What does the saying "Beware the Ides of March!" mean? It refers to the day - March 15, 44 BCE - on which Gaius Julius Caesar, one-time dictator of ancient Rome, was murdered. His grisly assassination was legendary. But just as infamous were the conspirators behind one of the most well-known deaths in history. So just who had Julius Caesar killed?
The assassins who killed Julius Caesar (Roman senators, in large part) were an aristocratic bunch that was infuriated with the dictator's seizure of power. From his very, very close pals - like his mentees Brutus and Decimus - to his former brother-in-law and just generally discontented senators, everybody had a reason to want Caesar six feet under. And they got their wish, although they segmented an already fractured Republic into a gazillion more pieces, brought about another civil war, and ultimately helped create the Roman Empire.
Learn all about Brutus, Cassius, Decimus, and their cohorts here, and vote up the nuttiest of the Romans who killed Julius Caesar.
By far the most famous of the assassins, Brutus is best known for Caesar’s last words to him: “Et tu, Brute?” or “And you, too, Brutus?” That’s actually false - William Shakespeare adapted an ancient account of Caesar’s final words, “Kai su, teknon?” or “You, too, my child?” in Greek. Some have taken that to indicate that Brutus was Caesar’s illegitimate son - after all, his mother, Servilia, was Caesar’s mistress - but teknon was actually just a term of endearment.
But who was Brutus to Caesar? Besides being his mistress’s son, Brutus was one of Caesar’s protégés. Brutus also might have resented Caesar for consolidating too much power in his own hands and making his great-nephew, Octavian, his adopted son and heir. Besides, Brutus’s family was strongly anti-tyrant, and Cassius encouraged him to get involved.
After Caesar’s assassination, times were dangerous. It was Brutus and Cassius vs. Antony and Octavian. To save his skin, Brutus went to Greece; he loved hanging out in Athens, where he enjoyed lots of philosophical lectures. Brutus stocked up on soldiers in Macedonia and even minted his own coins. He and Cassius consolidated their forces and the conflict finally came to a head at Philippi in 42 BCE. After losing the battle, Brutus killed himself, although Plutarch admits one of his friends might have held the sword upon which Brutus impaled himself.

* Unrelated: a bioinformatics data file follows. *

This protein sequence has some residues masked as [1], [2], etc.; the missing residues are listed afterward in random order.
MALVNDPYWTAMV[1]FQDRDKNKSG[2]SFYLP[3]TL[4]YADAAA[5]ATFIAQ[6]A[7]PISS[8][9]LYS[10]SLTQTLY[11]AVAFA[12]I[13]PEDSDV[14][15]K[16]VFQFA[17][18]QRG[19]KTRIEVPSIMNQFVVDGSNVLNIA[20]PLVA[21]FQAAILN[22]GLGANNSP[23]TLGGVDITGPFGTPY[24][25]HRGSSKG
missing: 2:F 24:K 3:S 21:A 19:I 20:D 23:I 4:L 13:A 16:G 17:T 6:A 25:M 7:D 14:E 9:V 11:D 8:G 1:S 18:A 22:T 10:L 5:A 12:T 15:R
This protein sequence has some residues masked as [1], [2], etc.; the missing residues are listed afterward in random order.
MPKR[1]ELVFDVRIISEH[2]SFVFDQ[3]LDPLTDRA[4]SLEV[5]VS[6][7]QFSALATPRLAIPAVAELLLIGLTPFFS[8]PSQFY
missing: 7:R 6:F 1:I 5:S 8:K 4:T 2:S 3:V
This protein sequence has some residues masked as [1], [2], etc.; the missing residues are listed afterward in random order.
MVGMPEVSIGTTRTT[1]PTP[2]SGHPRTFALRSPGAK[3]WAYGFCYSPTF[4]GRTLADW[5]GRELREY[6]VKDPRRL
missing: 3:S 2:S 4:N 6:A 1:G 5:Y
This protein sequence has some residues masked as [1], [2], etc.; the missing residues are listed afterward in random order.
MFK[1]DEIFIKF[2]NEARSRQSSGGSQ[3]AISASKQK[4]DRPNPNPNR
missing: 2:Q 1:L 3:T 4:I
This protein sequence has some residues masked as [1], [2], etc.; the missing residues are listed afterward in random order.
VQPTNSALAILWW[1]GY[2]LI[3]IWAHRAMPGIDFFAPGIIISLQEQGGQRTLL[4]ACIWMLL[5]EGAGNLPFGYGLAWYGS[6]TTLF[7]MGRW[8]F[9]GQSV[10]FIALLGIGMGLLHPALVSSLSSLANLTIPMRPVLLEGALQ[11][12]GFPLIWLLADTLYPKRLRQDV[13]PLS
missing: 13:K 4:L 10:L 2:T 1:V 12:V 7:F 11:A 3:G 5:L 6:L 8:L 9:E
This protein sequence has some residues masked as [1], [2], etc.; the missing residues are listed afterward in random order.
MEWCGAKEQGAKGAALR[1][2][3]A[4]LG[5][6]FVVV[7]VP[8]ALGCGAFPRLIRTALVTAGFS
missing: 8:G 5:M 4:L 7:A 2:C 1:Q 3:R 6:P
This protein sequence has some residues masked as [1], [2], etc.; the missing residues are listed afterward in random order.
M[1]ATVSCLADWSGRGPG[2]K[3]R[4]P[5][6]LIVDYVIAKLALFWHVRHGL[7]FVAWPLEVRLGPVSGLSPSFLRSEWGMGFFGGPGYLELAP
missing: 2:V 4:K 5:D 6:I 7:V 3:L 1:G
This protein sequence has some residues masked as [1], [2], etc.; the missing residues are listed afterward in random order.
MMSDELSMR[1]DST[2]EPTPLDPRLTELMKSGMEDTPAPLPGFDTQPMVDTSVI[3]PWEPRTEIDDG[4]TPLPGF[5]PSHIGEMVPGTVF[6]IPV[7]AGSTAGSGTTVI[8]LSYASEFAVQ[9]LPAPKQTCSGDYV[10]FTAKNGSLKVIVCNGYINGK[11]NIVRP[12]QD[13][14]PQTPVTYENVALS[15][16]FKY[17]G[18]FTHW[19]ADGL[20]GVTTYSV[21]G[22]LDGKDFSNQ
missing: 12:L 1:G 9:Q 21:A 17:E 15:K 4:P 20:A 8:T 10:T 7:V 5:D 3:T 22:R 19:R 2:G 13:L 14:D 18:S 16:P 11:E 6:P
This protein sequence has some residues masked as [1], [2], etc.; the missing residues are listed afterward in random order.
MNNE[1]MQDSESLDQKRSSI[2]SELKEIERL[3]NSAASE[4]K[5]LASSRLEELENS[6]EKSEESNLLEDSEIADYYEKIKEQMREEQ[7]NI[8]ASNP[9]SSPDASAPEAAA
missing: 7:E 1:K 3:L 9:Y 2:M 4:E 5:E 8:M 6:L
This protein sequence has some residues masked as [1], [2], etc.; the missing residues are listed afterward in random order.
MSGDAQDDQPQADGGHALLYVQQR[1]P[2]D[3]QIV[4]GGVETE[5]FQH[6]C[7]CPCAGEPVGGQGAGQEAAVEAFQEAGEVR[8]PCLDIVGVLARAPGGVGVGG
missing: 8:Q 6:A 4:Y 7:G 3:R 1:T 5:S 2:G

This Brutus was definitely the less famous of the two of that name (see number three on this list, his cousin), but was one of the masterminds behind the plot to kill Caesar. Julius's protégé, Decimus was like Caesar's little brother, his right hand while conquering Gaul.
But he turned against Caesar when his mentor didn't reward him aptly and took on the role of dictator, especially after Caesar indicated he might not name young Decimus his heir. During the run-up to the assassination, Decimus was by Julius's side 24/7, providing insight into his state of mind. And it was Decimus who convinced Caesar to go to the Senate house the day of the assassination after he received ill omens.
After the assassination, Decimus's career went downhill; he wound up disguising himself as a Gaul. Eventually, Marc Antony convinced a Gallic chieftain to decapitate Decimus and send him the head, which he eventually buried. An ignominious end for a brilliant statesman.
Although he once supported Pompey, Cassius eventually became a supporter of Caesar. Classicist Barry Strauss wrote in The Death of Caesar, "Like many other Romans, Cassius was appalled by Caesar’s monarchical behavior."
Cassius also longed for the highest offices in the land, but it seemed he figured Caesar stood in his way. Not to mention that Caesar didn’t give him a command against the Parthians, may have had an affair with Cassius’s wife, Tertia, and, when Cassius was going to bring some lions to Rome for his sponsored games, Caesar took the felines for his own. During the assassination, Cassius stabbed Caesar in the face.
Eventually, Cassius and Brutus met Antony and Octavian at Philippi, where they were defeated. When he thought he saw Brutus’s forces routed from the field, he “had a freedman decapitate him,” wrote Strauss. Brutus was very depressed over his pal’s death, said Plutarch: “He mourned over the body, and called Cassius ‘the last of the Romans,’ implying that such an exalted spirit could no longer arise in the city.” He buried Cassius on the island of Thasos and continued the battle… until his own suicide.
This former pal of Caesar’s was one of the first the Terrible Trio added to their conspiracy. Although Caesar rewarded Trebonius for his service, it might not have been enough for this ambitious man. On the Ides, notes Appian, “The conspirators had left Trebonius, one of their number, to engage Antony in conversation at the door.”
After the dirty deed was done, Trebonius, who had won the Siege of Massilia for Caesar, was rewarded handsomely, being named proconsul in Asia. But he didn’t escape unscathed. While in Smyrna in Asia Minor, Trebonius offended Dolabella, another Caesar supporter-turned-traitor, by not letting him into the city. As a result, Dolabella put Trebonius on trial for treason and then had him murdered in his bed. The soldiers didn’t treat his body nicely, says Appian: “They rolled his head from one to another in sport along the city pavements like a ball till it was completely crushed.”